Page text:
Lack of Building Materials Creates Havoc on Roofing Markets
by Richard K. Olson, president & technical director, Tile Roofing Industry Alliance
(Editor’s Note: Richard K. Olson is president and technical director for the Tile Roofing Industry Alliance. The association represents industry professionals involved in the manufacturing and installation of concrete and clay tile roofs in the United States and Canada, and works with national, state, and local building officials to develop installation techniques, codes, and standards for better roofing systems. Olson can be reached at firstname.lastname@example.org.)
For most of the country, May will bring the start of increased construction activity, and with it, a surge in demand for raw materials used in all aspects of construction. For roofing professionals it means higher prices for lumber, labor, and accessories for the roofing envelope. The COVID-19 fallout of lost workers, lower outputs, and reduced inventories have escalated delays and created serious material shortages that are unprecedented.
Roofing professionals will now be required to broaden our thinking for considerations of what is allowed, available, and feasible for our projects to meet the demanding building deadlines. Industry associations are trying to pass along relevant information from collective networks about restrictions, limitations, and alternative products to assist in advanced planning. Our suppliers have equally been confronted with raw material shortages, reduced output, and labor increases contributing to the vast backlog of orders, which stress the ability of construction projects to meet timelines imposed by builders and consumers. These cost impacts and lack of available resources have escalated the reduction in new homes being completed. In response to cost containment, there is a trend for consumers to prioritize purchasing of existing housing to avoid volatility in construction. In many major markets, the lack in current inventories of homes for sale are driving prices well above asking prices. For the projects available, the roofing professional is challenged to provide competitive bids without escalation and delivery flexibility clauses.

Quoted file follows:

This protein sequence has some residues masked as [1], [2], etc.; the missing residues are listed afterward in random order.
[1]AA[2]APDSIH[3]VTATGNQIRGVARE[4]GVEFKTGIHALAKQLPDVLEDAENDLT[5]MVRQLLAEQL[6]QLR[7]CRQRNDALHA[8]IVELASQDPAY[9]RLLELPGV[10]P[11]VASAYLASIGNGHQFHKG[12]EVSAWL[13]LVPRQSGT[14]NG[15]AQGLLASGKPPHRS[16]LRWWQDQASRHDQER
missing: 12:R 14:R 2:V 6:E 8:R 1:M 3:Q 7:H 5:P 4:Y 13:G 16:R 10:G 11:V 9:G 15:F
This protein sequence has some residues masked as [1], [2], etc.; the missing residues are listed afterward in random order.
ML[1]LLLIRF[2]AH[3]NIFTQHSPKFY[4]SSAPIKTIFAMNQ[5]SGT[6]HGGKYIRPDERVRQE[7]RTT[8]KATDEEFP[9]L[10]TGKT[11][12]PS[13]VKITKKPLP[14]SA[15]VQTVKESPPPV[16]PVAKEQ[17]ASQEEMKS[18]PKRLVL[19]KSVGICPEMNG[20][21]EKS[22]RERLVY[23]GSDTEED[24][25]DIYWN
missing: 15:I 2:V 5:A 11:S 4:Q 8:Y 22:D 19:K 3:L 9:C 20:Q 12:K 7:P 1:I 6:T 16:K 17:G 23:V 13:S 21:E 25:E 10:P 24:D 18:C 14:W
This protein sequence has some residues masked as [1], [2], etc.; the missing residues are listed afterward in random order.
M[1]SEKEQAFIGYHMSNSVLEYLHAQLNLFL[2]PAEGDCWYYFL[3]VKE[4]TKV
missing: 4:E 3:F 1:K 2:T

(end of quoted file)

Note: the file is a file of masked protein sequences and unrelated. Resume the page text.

Industry associations recognize market challenges before the roofing professional, but we offer caution to avoid creating shortcuts or material alterations that do not comply with local building codes. The use of non-compliant materials for sheathing, underlayments, flashing, and fastening will come back to haunt those that consider such options. Building codes have established minimums to provide effective performance for everyone’s protection. The use of materials not in compliance will fail inspection and will ultimately be your responsibility for choosing them. It is up to the contractor to understand what is fit for use and what is code compliant. This may be a good time to consider and discuss upgraded systems to provide better long-term performance and cost-effective options for meeting your current project’s needs. While slightly more expensive, they do provide increased performance for the building owner and are sometimes more readily available.
Roofing professionals can review projects and summarize our needs into categories for further research. From that list we can perform due diligence in securing supply chain options for what is available and compliant within the recognized codes. Although time consuming, it is important to contact supply chains and manufacturers to better understand the timing, costs, and restrictions we may be facing. The shortage of plastic and petroleum-based products from the Texas freeze has created shortages of certain flashing, underlayment, and foam adhesive products used in most roof assemblies. For our tile industry, we continue to monitor this challenge and help our contractor base to identify alternative flashing and fastening options that might be considered. When talking with your suppliers, there should be discussions about future availability and cost increases yet to come. Bidding projects in May and June may take us out to the end of 2021, and future cost increases should be properly addressed in our bidding process.
With the reduction in H2B visas and the COVID-19 relief payouts, we are simply not able to find the pool of employees needed for the roofing industry. This has equally affected manufacturing, distribution, delivery, and contracting crews. With the current administration seeking to continue these relief programs, it will only escalate the battle for workers and most likely create a more transient workforce that follow the top-paying contractors. The need for ongoing training will continue as new employees are identified and require basic instruction on roof assembly considerations.
Looking forward, we expect the demand for products and services will continue to challenge the roofing professional for at least another year as the economy and capacity of resources work through the post COVID-19 effects. The Tile Roofing Industry Alliance continues to work with our collaborative partners in Washington, D.C., and localized states to help advocate for improved immigration and regulatory requirements vital to our roofing industry.